While this should work, even when done for a single interface, we lose the protocol capability entirely. This means we wouldn’t be able to configure any IPv6 address, even manually.

3.3. Disable IPv6 Autoconfiguration

Alternatively, we can just disable IPv6 autoconfiguration via either sysctl or /proc by providing the path to the autoconf setting:

$ echo '0' > /proc/sys/net/ipv6/conf/<ifname|all|default>/autoconf
$ sysctl net.ipv6.conf.<ifname|all|default>.autoconf=0

Notably, we can apply the setting to any network interface by name (ifname), all with all, or just the default via default.

Depending on the Linux distribution, we might need to also disable the accept_ra setting to prevent router advertisements (RA):

$ echo '0' > /proc/sys/net/ipv6/conf/<ifname|all|default>/accept_ra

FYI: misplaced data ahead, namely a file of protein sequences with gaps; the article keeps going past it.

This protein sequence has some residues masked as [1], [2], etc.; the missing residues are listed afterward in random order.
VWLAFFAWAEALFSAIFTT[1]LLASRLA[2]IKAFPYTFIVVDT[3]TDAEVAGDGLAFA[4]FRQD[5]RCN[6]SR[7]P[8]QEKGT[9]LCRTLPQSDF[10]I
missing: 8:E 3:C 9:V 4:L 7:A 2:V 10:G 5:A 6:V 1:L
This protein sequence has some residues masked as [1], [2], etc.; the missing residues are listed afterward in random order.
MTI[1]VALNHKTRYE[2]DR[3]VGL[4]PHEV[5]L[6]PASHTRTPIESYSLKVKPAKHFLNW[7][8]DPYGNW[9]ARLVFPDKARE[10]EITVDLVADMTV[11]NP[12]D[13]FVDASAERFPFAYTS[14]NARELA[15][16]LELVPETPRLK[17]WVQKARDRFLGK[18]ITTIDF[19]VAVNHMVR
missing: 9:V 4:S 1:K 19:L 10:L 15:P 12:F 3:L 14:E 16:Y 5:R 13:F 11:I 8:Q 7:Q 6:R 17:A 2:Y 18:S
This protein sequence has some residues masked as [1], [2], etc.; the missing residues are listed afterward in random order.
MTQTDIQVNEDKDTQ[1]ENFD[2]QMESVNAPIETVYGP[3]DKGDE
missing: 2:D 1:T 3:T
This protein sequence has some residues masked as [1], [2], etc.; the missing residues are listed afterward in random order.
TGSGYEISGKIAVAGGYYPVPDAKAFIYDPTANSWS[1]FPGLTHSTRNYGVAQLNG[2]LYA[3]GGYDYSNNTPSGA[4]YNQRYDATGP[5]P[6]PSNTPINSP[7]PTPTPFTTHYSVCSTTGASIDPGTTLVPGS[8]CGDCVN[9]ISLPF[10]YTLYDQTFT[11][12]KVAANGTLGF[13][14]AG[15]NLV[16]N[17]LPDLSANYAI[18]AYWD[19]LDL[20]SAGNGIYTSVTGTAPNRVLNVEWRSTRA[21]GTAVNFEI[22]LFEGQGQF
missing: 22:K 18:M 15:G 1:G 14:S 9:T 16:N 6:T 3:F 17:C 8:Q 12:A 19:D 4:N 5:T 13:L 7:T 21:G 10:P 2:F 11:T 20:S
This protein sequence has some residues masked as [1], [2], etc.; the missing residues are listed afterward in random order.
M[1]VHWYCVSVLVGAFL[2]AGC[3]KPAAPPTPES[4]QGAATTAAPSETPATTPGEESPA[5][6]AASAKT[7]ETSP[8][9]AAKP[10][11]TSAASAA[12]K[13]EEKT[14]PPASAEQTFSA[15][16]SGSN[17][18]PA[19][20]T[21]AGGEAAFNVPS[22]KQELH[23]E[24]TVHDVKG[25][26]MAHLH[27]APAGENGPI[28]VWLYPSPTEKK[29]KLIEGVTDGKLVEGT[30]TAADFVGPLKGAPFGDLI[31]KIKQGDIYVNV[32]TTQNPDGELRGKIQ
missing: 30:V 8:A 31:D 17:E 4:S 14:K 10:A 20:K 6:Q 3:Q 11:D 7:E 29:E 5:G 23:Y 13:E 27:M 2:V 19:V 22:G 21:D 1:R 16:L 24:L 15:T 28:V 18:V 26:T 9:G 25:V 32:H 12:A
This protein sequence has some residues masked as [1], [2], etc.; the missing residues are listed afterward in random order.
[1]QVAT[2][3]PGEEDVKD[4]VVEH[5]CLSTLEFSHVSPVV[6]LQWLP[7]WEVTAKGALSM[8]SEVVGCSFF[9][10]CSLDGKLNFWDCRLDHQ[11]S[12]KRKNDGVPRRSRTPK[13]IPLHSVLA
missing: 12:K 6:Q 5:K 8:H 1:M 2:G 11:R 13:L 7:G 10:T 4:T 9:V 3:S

$ sysctl net.ipv6.conf.<ifname|all|default>.accept_ra=0

This way, we ensure that no IPv6 configuration takes place, thereby preventing IP version 6 address generation, among others. Depending on the kernel, we might only need to disable accept_ra_pinfo instead of accept_ra.

Finally, use_tempaddr is disabled by default and should remain so to avoid temporary address generation according to RFC 3041 – Privacy Extensions for Stateless Address Autoconfiguration in IPv6.

As usual, we can reenable by replacing 0 with 1 in any example above. Of course, we persist the settings with /etc/sysctl.conf.

4. Using Network Service Management

Although parameters for IPv6 are inherently part of the kernel configuration, some system services, such as network managers, can toggle them according to their own settings. One such service is systemd-networkd, the default for many newer Linux distributions.